AUSTIN (KXAN) — A little help can go a long way.
“It is what we are supposed to do,” said Anthony Jackson, president of We Can Now, a nonprofit that has been helping feed the homeless during the pandemic. “You see your brother or sister fall, you are supposed to help them up.”
Jackson knows the struggle of being homeless — he once lived in his car. You will now find him preparing meals and handing out clothes to those experiencing homelessness almost every weekend.
“People need assistance, so the more donations we get, the more people we can touch, the more people we can heal,” Jackson said.
His nonprofit is not the only one that relies on donations.
“The demand won’t just drop off,” said Derrick Chubbs, president of the Central Texas Food Bank. “The demand will continue so we still need sustainable donations.”
Chubbs says before the pandemic, there were about 400,000 individuals who are at risk of hunger in 21-county area his organization serves.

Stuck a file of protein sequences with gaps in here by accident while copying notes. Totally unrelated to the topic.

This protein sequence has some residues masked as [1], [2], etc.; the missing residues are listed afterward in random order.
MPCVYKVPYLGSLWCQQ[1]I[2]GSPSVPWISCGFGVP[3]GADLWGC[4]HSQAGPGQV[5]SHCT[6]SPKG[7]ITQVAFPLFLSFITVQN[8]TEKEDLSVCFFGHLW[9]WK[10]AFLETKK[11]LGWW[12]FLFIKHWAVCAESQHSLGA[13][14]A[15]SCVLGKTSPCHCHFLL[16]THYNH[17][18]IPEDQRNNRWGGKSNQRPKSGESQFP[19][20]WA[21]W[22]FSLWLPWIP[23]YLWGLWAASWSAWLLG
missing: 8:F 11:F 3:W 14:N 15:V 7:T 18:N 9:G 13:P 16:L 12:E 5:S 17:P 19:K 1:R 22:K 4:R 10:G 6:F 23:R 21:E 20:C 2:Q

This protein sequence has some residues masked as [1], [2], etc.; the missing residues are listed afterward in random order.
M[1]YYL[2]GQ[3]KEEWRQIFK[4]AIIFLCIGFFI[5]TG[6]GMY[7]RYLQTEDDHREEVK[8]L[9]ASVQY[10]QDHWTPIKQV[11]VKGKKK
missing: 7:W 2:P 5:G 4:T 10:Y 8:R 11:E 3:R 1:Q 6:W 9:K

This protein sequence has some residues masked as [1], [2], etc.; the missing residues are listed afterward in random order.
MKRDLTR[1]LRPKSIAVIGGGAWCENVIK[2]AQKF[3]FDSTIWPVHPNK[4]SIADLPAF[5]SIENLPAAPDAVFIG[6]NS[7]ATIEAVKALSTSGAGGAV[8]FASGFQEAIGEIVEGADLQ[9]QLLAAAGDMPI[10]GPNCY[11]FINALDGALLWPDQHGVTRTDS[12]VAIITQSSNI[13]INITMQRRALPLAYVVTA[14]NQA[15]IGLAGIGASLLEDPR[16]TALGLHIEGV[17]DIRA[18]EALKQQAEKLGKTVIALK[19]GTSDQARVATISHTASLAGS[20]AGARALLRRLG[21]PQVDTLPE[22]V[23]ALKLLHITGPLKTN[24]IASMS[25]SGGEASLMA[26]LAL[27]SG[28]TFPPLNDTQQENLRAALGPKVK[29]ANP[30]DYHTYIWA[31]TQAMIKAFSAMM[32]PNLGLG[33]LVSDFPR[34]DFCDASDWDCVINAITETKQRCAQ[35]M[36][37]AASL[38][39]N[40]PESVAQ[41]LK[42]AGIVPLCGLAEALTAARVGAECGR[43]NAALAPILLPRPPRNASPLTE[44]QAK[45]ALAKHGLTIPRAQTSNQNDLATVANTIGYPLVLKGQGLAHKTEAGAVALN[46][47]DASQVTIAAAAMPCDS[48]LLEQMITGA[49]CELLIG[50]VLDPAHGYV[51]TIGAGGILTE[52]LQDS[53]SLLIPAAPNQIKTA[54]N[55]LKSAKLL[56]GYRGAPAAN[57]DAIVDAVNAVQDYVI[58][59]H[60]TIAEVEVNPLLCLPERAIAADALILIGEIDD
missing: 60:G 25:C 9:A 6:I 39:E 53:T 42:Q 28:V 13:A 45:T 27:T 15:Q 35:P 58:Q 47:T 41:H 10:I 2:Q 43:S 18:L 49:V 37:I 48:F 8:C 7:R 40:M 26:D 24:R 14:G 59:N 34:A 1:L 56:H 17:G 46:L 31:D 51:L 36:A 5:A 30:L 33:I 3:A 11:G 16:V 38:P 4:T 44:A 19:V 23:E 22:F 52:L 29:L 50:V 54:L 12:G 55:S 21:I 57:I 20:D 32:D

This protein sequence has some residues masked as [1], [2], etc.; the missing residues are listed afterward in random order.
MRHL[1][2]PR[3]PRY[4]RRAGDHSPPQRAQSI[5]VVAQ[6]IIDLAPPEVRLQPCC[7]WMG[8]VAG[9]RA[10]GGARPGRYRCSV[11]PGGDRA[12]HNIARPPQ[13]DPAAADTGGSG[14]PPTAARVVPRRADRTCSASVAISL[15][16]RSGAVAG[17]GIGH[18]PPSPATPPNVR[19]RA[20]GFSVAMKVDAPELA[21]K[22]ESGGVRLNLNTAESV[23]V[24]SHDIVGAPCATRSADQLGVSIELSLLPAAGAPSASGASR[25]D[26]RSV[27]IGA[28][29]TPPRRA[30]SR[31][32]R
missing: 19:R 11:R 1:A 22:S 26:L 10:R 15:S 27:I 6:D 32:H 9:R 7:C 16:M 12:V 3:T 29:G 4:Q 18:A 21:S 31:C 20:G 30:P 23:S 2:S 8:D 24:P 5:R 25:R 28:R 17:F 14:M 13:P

“Now those numbers are around 560,000,” Chubbs said.
With more people in need, that means more demand for food. Before the pandemic they were distributing about 4 million pounds of food per month.
“During the month of September we distributed seven million pounds,” Chubbs said. “Every food bank in the state, every food bank in the country, continues to have conversations with our retail partners, continue to have conversations with our state, local and federal officials about keeping those donations of food coming.”
Central Texas Food Bank has also lost a good portion of their volunteers because of COVID-19 safety restrictions, but Chubbs said they have changed their distribution model to make sure food is still being distributed.
Now volunteers box up food and other supplies and drop them in people’s cars as they drive by. The boxes come prepacked and ready to go. The food bank holds drive-thru distribution events 3-4 times a month around the area for those in need, as well.
For Jackson, he says while times are hard he will continue to make sure those in need get meals and clothing, but he relies on donations to help.
“We are going to find a way to make things happen,” Jackson said.